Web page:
3. Lauren Gibaldi’s story embodies an iconic line from Star Wars
I tweeted about a trope that appears in this story:
and it seemed to resonate with a lot more people than I anticipated! In addition to this promised trope (which made me absolutely weak in the knees), Gibaldi’s story is about a Jewish girl and an Indian boy who bond over a revenge plot and their love for Star Wars, but come to realise an important life lesson.
4. Tarun Shanker and Kelly Zekas’s story features historical badass pirate warlord: Ching Shih
Oh, this story is SO WILD, and I loved it. This is probably one of the strangest short stories that I’ve read in a long time, but that’s what makes it delightful and so incredibly funny. Set in a world where everyone is haunted by the ghost of their ancestor, it follows the unlikely and dysfunctional (not romantic!) relationship between a South Asian teen and his ancestor: Ching Shih.
And if you don’t know who Ching Shih is, the most successful pirate in history (with a fleet of 80,000), read her story and get excited!
5. L.L. McKinney’s story is set in the context of Black Lives Matter
This was easily one of my favourite stories in the anthology, and I honestly created this list just so I could tell you about this story’s existence. It follows a Black superheroine and her White girlfriend, and is set in the context of the Black Lives Matter protests. The dynamic between the characters in this story is brilliant and the questions and challenges that this story addresses are so important. Loved this story, and now I can’t wait to read A Blade So Black.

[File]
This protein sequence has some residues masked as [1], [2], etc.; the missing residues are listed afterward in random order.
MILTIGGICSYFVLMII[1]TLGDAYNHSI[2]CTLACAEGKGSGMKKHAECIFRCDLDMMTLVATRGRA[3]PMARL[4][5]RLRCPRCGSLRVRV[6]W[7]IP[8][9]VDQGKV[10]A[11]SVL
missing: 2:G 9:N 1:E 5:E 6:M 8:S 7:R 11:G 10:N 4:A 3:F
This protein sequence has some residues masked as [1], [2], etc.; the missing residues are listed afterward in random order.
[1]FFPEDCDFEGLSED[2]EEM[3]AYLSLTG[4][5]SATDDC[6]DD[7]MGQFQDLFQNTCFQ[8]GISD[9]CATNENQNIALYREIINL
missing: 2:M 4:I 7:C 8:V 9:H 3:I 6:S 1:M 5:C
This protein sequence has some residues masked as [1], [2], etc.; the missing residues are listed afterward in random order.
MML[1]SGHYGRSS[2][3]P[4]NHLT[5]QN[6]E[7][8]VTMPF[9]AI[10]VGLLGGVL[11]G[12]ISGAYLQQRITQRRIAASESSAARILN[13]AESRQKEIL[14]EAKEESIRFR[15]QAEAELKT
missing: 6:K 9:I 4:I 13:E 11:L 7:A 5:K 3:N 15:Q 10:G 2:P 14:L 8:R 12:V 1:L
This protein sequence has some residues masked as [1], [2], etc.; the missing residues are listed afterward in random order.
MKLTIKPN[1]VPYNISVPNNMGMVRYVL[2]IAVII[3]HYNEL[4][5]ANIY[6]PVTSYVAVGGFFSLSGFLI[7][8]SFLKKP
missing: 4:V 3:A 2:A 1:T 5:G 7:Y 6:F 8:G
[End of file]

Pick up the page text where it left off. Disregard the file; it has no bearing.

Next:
6. Lori M. Lee’s story reads like a Hmong celestial fairytale
If you liked Lee’s contribution to the A Thousand Beginnings and Endings anthology, then you’ll adore this story about a Hmong girl who meets a White boy with a mysterious past. This story was just… ethereal. Gorgeously written. And the ending was so magical and fitting and fairytale-like.
7. Sangu Mandanna’s story is about challenging white privilege
I loved this story instantly, not only for the themes Mandanna’s story explores, but also because it was sharp and brilliant (just like her space fantasy book, A Spark of White Fire). This story twists and puts a stopper on all the romance tropes we know and love, and raises an important and needed point about privilege, ignorance, and doing better. I loved this story, and the ending was hopeful too.